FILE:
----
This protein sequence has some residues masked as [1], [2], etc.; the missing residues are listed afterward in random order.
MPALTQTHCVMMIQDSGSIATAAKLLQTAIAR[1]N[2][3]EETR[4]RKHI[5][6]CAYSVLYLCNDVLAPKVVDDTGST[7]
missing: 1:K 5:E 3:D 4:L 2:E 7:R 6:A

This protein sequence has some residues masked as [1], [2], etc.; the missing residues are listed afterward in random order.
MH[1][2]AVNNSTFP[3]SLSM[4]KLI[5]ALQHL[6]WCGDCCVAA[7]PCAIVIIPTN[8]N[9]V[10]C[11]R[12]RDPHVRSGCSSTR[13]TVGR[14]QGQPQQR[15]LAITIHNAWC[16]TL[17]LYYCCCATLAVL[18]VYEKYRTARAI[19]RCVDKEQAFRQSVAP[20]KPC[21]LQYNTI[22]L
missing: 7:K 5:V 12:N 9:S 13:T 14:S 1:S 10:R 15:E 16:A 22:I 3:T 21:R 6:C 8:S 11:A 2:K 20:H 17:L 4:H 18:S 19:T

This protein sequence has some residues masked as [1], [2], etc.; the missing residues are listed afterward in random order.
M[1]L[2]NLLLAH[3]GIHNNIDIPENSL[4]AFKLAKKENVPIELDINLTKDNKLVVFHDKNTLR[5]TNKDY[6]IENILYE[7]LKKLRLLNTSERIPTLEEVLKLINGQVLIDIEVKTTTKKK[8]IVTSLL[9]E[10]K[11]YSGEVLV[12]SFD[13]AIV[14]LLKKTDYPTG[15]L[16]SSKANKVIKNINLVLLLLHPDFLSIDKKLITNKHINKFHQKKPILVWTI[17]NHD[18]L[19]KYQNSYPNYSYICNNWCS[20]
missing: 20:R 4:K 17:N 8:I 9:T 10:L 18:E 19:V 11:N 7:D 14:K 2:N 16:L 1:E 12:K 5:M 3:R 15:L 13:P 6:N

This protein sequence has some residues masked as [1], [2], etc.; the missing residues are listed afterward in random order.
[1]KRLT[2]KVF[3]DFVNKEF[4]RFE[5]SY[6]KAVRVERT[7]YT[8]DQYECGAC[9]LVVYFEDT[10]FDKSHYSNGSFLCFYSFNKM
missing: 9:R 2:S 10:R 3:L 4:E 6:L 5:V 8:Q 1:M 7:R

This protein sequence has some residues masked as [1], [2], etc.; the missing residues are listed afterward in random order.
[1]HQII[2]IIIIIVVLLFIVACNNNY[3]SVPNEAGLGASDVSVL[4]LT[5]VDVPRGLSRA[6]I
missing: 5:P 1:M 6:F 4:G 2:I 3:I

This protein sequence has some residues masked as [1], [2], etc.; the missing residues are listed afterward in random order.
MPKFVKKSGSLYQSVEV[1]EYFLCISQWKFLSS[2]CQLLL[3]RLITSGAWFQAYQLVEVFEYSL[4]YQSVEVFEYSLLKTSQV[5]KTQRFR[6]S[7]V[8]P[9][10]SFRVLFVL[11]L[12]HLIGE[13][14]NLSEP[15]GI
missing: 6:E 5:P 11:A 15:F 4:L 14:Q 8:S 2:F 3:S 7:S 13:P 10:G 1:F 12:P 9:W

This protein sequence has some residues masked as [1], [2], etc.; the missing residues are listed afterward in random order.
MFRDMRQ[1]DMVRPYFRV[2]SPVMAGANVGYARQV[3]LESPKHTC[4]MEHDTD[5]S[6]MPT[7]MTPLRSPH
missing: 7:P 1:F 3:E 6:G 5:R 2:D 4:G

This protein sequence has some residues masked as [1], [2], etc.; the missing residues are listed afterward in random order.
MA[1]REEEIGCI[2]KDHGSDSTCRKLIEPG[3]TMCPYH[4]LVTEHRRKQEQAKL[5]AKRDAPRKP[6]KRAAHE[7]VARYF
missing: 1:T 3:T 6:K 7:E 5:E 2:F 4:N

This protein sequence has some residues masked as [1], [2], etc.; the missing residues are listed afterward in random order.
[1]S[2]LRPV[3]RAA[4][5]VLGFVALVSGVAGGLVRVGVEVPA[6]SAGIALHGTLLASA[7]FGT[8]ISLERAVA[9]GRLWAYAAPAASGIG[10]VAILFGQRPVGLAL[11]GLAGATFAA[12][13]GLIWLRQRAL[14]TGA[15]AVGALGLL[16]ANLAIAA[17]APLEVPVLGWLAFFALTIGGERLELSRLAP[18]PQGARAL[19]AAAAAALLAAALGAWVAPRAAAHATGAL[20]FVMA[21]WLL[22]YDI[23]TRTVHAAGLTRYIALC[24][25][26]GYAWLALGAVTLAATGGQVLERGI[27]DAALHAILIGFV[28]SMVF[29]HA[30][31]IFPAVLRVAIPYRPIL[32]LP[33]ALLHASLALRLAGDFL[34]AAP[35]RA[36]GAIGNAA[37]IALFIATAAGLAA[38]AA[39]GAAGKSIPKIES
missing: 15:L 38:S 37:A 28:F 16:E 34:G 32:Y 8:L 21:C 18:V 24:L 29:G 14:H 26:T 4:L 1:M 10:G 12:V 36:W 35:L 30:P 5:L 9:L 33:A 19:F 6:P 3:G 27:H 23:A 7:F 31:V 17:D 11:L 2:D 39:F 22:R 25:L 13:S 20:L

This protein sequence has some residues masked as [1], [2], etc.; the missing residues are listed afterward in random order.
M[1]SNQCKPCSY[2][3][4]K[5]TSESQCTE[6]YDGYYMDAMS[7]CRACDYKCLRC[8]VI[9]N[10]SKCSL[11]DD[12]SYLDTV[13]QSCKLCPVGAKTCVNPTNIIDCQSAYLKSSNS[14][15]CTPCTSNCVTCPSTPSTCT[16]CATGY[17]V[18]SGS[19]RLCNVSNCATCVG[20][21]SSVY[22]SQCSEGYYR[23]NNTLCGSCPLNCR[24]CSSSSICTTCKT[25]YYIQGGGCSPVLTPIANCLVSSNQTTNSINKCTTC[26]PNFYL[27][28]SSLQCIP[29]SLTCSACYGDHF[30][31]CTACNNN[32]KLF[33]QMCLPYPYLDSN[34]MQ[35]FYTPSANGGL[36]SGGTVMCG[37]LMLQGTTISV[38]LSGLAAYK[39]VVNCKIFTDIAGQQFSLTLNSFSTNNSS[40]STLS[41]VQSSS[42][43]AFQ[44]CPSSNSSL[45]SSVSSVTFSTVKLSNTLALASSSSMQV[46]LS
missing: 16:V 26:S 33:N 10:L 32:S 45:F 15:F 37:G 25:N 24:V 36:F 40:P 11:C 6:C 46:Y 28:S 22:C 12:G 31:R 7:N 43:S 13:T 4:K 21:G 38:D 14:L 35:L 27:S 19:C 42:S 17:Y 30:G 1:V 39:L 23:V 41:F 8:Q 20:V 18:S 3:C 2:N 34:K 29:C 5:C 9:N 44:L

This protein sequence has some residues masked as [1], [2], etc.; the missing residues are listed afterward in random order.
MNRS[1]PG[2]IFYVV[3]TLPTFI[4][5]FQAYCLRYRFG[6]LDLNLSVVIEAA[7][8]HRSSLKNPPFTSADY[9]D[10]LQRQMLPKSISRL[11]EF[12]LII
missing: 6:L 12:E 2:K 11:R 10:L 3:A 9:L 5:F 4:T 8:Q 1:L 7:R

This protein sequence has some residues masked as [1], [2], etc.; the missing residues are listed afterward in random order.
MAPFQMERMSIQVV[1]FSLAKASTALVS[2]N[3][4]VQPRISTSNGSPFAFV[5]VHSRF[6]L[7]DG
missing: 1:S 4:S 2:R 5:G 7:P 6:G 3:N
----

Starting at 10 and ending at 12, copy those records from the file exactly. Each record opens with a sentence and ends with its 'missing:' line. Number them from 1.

This protein sequence has some residues masked as [1], [2], etc.; the missing residues are listed afterward in random order.
M[1]SNQCKPCSY[2][3][4]K[5]TSESQCTE[6]YDGYYMDAMS[7]CRACDYKCLRC[8]VI[9]N[10]SKCSL[11]DD[12]SYLDTV[13]QSCKLCPVGAKTCVNPTNIIDCQSAYLKSSNS[14][15]CTPCTSNCVTCPSTPSTCT[16]CATGY[17]V[18]SGS[19]RLCNVSNCATCVG[20][21]SSVY[22]SQCSEGYYR[23]NNTLCGSCPLNCR[24]CSSSSICTTCKT[25]YYIQGGGCSPVLTPIANCLVSSNQTTNSINKCTTC[26]PNFYL[27][28]SSLQCIP[29]SLTCSACYGDHF[30][31]CTACNNN[32]KLF[33]QMCLPYPYLDSN[34]MQ[35]FYTPSANGGL[36]SGGTVMCG[37]LMLQGTTISV[38]LSGLAAYK[39]VVNCKIFTDIAGQQFSLTLNSFSTNNSS[40]STLS[41]VQSSS[42][43]AFQ[44]CPSSNSSL[45]SSVSSVTFSTVKLSNTLALASSSSMQV[46]LS
missing: 16:V 26:S 33:N 10:L 32:S 45:F 15:F 37:G 25:N 24:V 36:F 40:P 11:C 6:C 46:Y 28:S 22:C 12:G 31:R 7:N 43:S 13:T 4:K 21:G 38:D 14:L 35:L 27:S 19:C 42:S 17:Y 30:G 1:V 39:L 23:V 41:F 8:Q 20:V 18:S 3:C 2:N 34:K 29:C 5:C 9:N 44:L

This protein sequence has some residues masked as [1], [2], etc.; the missing residues are listed afterward in random order.
MNRS[1]PG[2]IFYVV[3]TLPTFI[4][5]FQAYCLRYRFG[6]LDLNLSVVIEAA[7][8]HRSSLKNPPFTSADY[9]D[10]LQRQMLPKSISRL[11]EF[12]LII
missing: 6:L 12:E 2:K 11:R 10:L 3:A 9:L 5:F 4:T 8:Q 1:L 7:R

This protein sequence has some residues masked as [1], [2], etc.; the missing residues are listed afterward in random order.
MAPFQMERMSIQVV[1]FSLAKASTALVS[2]N[3][4]VQPRISTSNGSPFAFV[5]VHSRF[6]L[7]DG
missing: 1:S 4:S 2:R 5:G 7:P 6:G 3:N